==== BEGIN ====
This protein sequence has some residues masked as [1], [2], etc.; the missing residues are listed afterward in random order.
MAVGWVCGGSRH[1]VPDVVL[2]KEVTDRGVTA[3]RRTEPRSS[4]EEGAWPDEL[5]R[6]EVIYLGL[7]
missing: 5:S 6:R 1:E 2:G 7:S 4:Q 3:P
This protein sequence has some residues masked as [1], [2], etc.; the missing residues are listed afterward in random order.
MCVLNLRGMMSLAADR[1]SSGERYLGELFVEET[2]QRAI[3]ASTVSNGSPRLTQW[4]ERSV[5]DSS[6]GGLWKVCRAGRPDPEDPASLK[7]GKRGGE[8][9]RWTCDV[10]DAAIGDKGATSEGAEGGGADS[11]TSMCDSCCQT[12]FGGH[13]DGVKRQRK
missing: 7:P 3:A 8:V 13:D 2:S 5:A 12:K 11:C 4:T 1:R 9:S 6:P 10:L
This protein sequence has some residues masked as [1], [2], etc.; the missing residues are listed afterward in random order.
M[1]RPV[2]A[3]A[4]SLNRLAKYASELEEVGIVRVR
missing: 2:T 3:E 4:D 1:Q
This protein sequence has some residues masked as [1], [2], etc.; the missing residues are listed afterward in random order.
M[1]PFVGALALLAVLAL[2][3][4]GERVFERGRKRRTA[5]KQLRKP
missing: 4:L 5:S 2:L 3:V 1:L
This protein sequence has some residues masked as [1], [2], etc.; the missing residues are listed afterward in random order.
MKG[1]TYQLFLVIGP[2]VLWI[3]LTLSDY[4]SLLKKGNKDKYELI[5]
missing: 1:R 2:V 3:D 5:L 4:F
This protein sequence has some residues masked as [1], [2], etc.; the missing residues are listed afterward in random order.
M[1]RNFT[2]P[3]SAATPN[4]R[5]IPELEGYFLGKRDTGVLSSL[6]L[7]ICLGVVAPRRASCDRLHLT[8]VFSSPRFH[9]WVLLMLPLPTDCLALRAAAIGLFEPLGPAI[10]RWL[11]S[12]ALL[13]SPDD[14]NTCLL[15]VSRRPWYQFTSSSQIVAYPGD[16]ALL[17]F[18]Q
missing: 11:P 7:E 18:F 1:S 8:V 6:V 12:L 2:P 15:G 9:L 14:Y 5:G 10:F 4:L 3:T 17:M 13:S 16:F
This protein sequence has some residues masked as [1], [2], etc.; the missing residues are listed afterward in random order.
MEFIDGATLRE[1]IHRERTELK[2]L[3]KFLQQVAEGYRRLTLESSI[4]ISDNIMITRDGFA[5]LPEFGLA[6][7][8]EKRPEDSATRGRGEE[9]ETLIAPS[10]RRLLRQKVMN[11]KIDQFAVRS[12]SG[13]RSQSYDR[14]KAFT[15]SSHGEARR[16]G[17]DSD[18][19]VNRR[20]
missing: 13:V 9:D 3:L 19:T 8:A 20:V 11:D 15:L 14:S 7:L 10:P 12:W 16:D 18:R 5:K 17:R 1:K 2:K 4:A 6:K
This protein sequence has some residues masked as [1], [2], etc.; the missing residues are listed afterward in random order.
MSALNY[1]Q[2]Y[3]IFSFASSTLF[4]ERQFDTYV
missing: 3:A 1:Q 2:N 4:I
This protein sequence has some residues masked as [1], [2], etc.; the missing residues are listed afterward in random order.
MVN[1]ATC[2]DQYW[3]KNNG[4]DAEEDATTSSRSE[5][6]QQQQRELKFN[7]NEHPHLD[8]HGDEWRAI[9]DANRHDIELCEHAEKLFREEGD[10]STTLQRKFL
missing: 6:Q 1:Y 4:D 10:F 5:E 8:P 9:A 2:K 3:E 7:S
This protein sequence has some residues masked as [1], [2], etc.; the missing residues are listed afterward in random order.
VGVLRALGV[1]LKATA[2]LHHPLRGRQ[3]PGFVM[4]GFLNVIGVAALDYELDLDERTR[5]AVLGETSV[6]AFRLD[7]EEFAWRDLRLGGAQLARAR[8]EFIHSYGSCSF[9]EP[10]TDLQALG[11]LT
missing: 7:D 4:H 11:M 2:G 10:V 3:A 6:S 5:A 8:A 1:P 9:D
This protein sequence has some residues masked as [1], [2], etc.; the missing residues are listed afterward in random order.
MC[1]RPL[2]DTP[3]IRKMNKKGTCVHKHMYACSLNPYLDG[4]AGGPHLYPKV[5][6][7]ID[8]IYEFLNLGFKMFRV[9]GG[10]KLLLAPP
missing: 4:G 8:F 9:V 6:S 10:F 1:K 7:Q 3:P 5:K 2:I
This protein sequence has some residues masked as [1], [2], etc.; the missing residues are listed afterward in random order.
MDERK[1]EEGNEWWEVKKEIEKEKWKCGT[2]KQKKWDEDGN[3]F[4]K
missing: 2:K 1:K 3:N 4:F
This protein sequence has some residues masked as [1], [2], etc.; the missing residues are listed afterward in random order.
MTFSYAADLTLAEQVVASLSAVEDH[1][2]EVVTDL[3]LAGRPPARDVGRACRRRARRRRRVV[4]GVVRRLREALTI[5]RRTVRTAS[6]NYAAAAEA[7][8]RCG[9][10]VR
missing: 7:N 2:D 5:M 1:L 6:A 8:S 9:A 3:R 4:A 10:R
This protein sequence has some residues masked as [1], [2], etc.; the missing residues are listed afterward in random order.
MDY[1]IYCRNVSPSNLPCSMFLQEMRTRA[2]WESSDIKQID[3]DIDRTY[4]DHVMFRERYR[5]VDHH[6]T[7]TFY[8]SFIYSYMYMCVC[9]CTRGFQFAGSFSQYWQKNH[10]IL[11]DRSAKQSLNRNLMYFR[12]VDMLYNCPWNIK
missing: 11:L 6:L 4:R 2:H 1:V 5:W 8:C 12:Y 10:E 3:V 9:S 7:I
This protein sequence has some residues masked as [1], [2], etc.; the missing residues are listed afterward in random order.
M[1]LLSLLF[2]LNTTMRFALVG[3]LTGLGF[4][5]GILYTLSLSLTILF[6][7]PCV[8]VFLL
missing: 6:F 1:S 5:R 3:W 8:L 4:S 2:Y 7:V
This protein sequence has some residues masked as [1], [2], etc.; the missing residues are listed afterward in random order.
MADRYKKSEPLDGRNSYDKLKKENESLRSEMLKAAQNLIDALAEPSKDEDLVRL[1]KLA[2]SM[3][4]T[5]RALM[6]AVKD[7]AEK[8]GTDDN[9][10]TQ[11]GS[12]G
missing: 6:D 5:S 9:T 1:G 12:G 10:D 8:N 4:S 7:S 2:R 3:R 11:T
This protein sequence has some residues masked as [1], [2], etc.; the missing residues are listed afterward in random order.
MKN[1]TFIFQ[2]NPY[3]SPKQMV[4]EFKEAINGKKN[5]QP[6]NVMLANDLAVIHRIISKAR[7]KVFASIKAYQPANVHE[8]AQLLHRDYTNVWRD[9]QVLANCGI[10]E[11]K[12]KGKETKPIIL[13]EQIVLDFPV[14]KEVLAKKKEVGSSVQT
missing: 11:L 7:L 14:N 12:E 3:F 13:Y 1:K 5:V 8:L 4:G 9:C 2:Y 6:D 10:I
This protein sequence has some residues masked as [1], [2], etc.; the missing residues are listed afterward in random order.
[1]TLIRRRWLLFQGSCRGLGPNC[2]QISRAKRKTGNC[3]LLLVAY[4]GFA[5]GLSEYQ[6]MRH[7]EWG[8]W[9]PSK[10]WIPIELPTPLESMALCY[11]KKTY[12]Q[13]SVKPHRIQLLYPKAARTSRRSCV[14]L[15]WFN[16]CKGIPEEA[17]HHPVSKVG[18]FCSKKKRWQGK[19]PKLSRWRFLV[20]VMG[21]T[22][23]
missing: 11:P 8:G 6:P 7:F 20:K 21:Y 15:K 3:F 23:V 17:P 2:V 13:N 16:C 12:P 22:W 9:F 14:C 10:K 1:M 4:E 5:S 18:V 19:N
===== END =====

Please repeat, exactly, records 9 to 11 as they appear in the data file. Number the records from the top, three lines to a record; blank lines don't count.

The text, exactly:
This protein sequence has some residues masked as [1], [2], etc.; the missing residues are listed afterward in random order.
MVN[1]ATC[2]DQYW[3]KNNG[4]DAEEDATTSSRSE[5][6]QQQQRELKFN[7]NEHPHLD[8]HGDEWRAI[9]DANRHDIELCEHAEKLFREEGD[10]STTLQRKFL
missing: 6:Q 1:Y 4:D 10:F 5:E 8:P 9:A 2:K 3:E 7:S
This protein sequence has some residues masked as [1], [2], etc.; the missing residues are listed afterward in random order.
VGVLRALGV[1]LKATA[2]LHHPLRGRQ[3]PGFVM[4]GFLNVIGVAALDYELDLDERTR[5]AVLGETSV[6]AFRLD[7]EEFAWRDLRLGGAQLARAR[8]EFIHSYGSCSF[9]EP[10]TDLQALG[11]LT
missing: 7:D 4:H 11:M 2:G 10:V 3:A 6:S 5:A 8:A 1:P 9:D
This protein sequence has some residues masked as [1], [2], etc.; the missing residues are listed afterward in random order.
MC[1]RPL[2]DTP[3]IRKMNKKGTCVHKHMYACSLNPYLDG[4]AGGPHLYPKV[5][6][7]ID[8]IYEFLNLGFKMFRV[9]GG[10]KLLLAPP
missing: 4:G 8:F 9:V 6:S 10:F 1:K 7:Q 3:P 5:K 2:I